It is a difficult business to get a state funeral in Britain. Kings and queens get them and the occasional commoner qualifies. My research indicates that Horatio Nelson, First Viscount Nelson qualified for one in 1806, followed by Arthur Wellesley, First Duke of Wellington in 1852. In 1865 Henry Temple, the Third Viscount Palmerston, was so honoured, followed by The Rt Hon William Gladstone (1898). Benjamin Disraeli, First Earl of Beaconsfield, was offered the honour but refused it.
Yet in Australia today state funerals are becoming commonplace. In most states governors, premiers, lieutenant governors and chief justices automatically qualify. The policies of the NSW Government say that government ministers, the President of the Legislative Council, the Speaker of the House of Assembly and the Leader of the Opposition only automatically get a state funeral if they die in office. A former minister, president, speaker or opposition leader gets one in “special circumstances”.
Just as in Britain, a precedent exists for the grant of a state funeral for a deceased distinguished NSW citizen. Henry Lawson was given one in 1922, Professor Sir Edgeworth David in 1934, Sir Alfred Parker in 1935, Wallace Worth in 1960, Dame Mary Gilmore in 1962, Dr Victor Chang in 1992 and Mr John Newman MP in 1994.
More recently the list has been expanded considerably as, in the words of current Premier Morris Iemma, “state funerals have been used increasingly to honour a wider and more representative variety of distinguished citizens.”
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Prime Minister John Howard obviously agrees with the Premier about the need to expand the criteria for awarding state funerals. “I think it is appropriate on occasions that people other than former Ministers of the Crown be honoured with state funerals,” Mr Howard said in January when announcing one for the late Kerry Packer. “I think Kerry Packer was a remarkable business and media figure in this country, and if we are to have a broad view of the life of this country, we ought to honour business figures from time to time as well as sporting, political and military figures.”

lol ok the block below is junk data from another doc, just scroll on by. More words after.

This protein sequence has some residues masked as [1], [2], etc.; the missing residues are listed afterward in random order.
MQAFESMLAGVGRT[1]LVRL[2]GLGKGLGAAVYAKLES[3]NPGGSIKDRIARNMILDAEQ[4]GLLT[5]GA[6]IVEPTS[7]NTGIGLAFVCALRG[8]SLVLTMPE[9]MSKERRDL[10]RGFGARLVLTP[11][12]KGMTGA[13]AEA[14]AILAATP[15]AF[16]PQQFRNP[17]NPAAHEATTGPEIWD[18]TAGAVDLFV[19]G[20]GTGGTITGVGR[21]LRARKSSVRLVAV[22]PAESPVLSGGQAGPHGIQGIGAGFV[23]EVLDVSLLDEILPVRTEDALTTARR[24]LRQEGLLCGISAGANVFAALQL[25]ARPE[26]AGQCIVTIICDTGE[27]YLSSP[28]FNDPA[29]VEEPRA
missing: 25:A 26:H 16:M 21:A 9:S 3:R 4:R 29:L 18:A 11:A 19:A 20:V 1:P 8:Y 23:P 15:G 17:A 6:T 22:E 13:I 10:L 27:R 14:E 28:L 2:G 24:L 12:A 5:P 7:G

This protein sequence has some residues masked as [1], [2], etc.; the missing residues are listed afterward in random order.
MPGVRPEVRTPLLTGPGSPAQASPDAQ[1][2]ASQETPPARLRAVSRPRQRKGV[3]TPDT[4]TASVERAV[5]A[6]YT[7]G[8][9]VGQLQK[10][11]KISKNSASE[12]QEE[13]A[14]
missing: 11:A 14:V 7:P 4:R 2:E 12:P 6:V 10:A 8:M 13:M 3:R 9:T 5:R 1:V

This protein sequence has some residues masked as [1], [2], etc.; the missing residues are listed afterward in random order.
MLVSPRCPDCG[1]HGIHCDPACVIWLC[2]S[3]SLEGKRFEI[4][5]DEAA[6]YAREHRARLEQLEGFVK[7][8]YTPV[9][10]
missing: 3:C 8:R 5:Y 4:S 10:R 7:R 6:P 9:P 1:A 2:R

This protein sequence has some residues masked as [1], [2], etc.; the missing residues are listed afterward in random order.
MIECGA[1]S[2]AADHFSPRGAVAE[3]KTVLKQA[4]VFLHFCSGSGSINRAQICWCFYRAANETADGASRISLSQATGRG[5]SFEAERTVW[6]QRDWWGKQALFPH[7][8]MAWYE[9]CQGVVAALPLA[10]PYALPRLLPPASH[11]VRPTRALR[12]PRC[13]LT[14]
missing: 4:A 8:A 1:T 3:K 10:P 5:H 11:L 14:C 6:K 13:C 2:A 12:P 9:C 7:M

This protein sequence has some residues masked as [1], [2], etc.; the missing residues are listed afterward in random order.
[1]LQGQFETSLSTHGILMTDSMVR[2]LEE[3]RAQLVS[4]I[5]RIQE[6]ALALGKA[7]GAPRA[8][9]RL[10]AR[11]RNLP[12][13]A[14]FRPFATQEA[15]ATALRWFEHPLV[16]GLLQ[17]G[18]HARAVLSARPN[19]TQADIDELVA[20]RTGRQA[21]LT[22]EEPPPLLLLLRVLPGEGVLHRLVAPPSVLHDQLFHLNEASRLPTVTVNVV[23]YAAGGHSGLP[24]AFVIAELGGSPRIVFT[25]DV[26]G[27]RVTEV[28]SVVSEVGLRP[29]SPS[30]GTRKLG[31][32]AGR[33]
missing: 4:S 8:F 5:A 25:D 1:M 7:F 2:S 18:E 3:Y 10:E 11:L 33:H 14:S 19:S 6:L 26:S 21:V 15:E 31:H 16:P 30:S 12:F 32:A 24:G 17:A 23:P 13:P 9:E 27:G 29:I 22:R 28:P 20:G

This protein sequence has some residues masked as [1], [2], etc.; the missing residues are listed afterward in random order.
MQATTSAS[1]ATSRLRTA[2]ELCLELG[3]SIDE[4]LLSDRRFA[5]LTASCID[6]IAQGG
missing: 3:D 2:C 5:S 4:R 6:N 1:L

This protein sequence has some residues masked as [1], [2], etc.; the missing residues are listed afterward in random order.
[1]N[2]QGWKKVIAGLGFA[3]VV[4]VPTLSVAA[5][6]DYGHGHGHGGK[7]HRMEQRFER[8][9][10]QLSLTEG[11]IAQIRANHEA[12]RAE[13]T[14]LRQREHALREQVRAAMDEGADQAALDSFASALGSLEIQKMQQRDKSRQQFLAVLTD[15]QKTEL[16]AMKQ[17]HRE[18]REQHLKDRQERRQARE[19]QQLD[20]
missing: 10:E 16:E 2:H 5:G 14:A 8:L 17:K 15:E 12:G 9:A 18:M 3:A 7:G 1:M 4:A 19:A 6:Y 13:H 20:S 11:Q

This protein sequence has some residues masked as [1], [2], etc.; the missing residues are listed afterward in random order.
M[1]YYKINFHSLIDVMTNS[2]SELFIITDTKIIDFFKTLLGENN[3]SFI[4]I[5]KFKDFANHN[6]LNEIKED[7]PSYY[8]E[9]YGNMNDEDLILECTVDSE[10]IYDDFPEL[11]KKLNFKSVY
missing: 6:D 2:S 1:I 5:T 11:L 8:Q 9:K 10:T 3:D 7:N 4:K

Up in Queensland Premier Peter Beattie puzzled some of his Labor colleagues when he arranged a state funeral for Sir Joh Bjelke-Petersen, a politician who presided over widespread corruption. There was no criticism for offering one to the crocodile hunter Steve Irwin. The Victorian Premier Steve Bracks confirmed that the political leadership of Australia sees votes or something in the funeral business when he decided the racing car driver Peter Brock should be honoured with a state funeral.
I confess to being puzzled by the fascination with public mourning, so I turned to the internet for inspiration and found the following extracts on a site called Encyclopaedia of Death and Dying:
Broadly shared emotions produce a sense of community. Political regimes have long understood this and have capitalised on the power of state funerals as a mechanism by which to enhance social solidarities and to reaffirm the legitimacy of the power structure.
The degree of public mourning following the deaths of Lady Diana and John F Kennedy Jr led social observers to wonder if grief is an ever-present latent feeling just waiting to be exploited by the political elite, if people’s lives are so empty that they engage in recreational grief … Perhaps individuals are emotive puppets manipulated by the mass media and/or political elite, and people cry because they are shown other people crying for a celebrity.